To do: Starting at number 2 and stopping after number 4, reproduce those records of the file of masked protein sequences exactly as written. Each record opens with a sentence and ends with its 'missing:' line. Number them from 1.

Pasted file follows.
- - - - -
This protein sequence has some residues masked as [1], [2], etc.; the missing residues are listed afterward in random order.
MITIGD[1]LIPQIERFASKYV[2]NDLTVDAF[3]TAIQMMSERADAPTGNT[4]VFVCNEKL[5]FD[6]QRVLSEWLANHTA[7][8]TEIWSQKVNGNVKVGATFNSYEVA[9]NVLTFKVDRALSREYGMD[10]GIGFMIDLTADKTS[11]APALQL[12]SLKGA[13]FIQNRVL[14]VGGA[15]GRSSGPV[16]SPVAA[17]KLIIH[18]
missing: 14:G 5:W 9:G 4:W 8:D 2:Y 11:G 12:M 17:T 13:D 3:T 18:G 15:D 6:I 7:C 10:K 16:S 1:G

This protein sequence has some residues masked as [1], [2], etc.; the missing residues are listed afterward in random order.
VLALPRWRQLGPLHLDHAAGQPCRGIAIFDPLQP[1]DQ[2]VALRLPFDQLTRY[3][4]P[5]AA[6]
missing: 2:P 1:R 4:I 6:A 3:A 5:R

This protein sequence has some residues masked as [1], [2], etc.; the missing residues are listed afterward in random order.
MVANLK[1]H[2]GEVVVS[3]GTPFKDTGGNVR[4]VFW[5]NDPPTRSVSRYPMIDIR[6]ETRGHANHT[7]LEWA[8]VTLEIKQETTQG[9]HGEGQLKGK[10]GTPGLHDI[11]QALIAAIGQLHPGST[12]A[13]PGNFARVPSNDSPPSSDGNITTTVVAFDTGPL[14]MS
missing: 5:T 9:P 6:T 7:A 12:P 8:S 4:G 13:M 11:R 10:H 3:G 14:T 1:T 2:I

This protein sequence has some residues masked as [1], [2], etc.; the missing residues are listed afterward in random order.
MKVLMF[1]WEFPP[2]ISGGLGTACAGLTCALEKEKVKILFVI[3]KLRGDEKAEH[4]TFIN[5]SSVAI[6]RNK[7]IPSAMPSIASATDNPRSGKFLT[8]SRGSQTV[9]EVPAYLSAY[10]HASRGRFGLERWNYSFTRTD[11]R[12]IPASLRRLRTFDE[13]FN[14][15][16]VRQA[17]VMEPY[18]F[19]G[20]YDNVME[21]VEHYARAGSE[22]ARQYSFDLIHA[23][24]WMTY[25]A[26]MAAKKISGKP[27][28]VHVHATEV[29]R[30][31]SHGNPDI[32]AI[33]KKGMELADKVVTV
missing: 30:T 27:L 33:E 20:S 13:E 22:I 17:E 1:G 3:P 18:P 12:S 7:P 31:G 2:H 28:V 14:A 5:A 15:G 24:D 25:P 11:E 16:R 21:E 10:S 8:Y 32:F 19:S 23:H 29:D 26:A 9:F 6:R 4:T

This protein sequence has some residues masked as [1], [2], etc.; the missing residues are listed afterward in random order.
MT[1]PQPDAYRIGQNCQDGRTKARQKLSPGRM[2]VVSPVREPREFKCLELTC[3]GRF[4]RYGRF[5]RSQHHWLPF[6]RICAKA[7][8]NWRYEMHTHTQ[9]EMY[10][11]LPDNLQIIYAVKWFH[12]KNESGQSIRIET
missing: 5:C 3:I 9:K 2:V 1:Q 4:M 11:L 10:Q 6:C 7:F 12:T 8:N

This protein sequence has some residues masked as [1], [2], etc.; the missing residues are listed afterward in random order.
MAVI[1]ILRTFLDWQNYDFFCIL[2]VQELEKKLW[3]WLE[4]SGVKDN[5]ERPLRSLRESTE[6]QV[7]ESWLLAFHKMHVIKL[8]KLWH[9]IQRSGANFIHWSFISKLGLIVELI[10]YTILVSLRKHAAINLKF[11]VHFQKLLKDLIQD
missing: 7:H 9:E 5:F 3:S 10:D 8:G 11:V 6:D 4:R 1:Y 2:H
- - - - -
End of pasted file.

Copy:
This protein sequence has some residues masked as [1], [2], etc.; the missing residues are listed afterward in random order.
VLALPRWRQLGPLHLDHAAGQPCRGIAIFDPLQP[1]DQ[2]VALRLPFDQLTRY[3][4]P[5]AA[6]
missing: 2:P 1:R 4:I 6:A 3:A 5:R

This protein sequence has some residues masked as [1], [2], etc.; the missing residues are listed afterward in random order.
MVANLK[1]H[2]GEVVVS[3]GTPFKDTGGNVR[4]VFW[5]NDPPTRSVSRYPMIDIR[6]ETRGHANHT[7]LEWA[8]VTLEIKQETTQG[9]HGEGQLKGK[10]GTPGLHDI[11]QALIAAIGQLHPGST[12]A[13]PGNFARVPSNDSPPSSDGNITTTVVAFDTGPL[14]MS
missing: 5:T 9:P 6:T 7:A 12:P 8:S 4:G 13:M 11:R 10:H 3:G 14:T 1:T 2:I

This protein sequence has some residues masked as [1], [2], etc.; the missing residues are listed afterward in random order.
MKVLMF[1]WEFPP[2]ISGGLGTACAGLTCALEKEKVKILFVI[3]KLRGDEKAEH[4]TFIN[5]SSVAI[6]RNK[7]IPSAMPSIASATDNPRSGKFLT[8]SRGSQTV[9]EVPAYLSAY[10]HASRGRFGLERWNYSFTRTD[11]R[12]IPASLRRLRTFDE[13]FN[14][15][16]VRQA[17]VMEPY[18]F[19]G[20]YDNVME[21]VEHYARAGSE[22]ARQYSFDLIHA[23][24]WMTY[25]A[26]MAAKKISGKP[27][28]VHVHATEV[29]R[30][31]SHGNPDI[32]AI[33]KKGMELADKVVTV
missing: 30:T 27:L 33:E 20:S 13:E 22:I 17:E 1:G 3:P 18:P 12:S 7:P 31:G 2:H 28:V 14:A 5:A 15:G 24:D 25:P 11:E 16:R 21:E 10:S 8:Y 32:F 19:S 23:H 29:D 26:A 9:F 6:R 4:T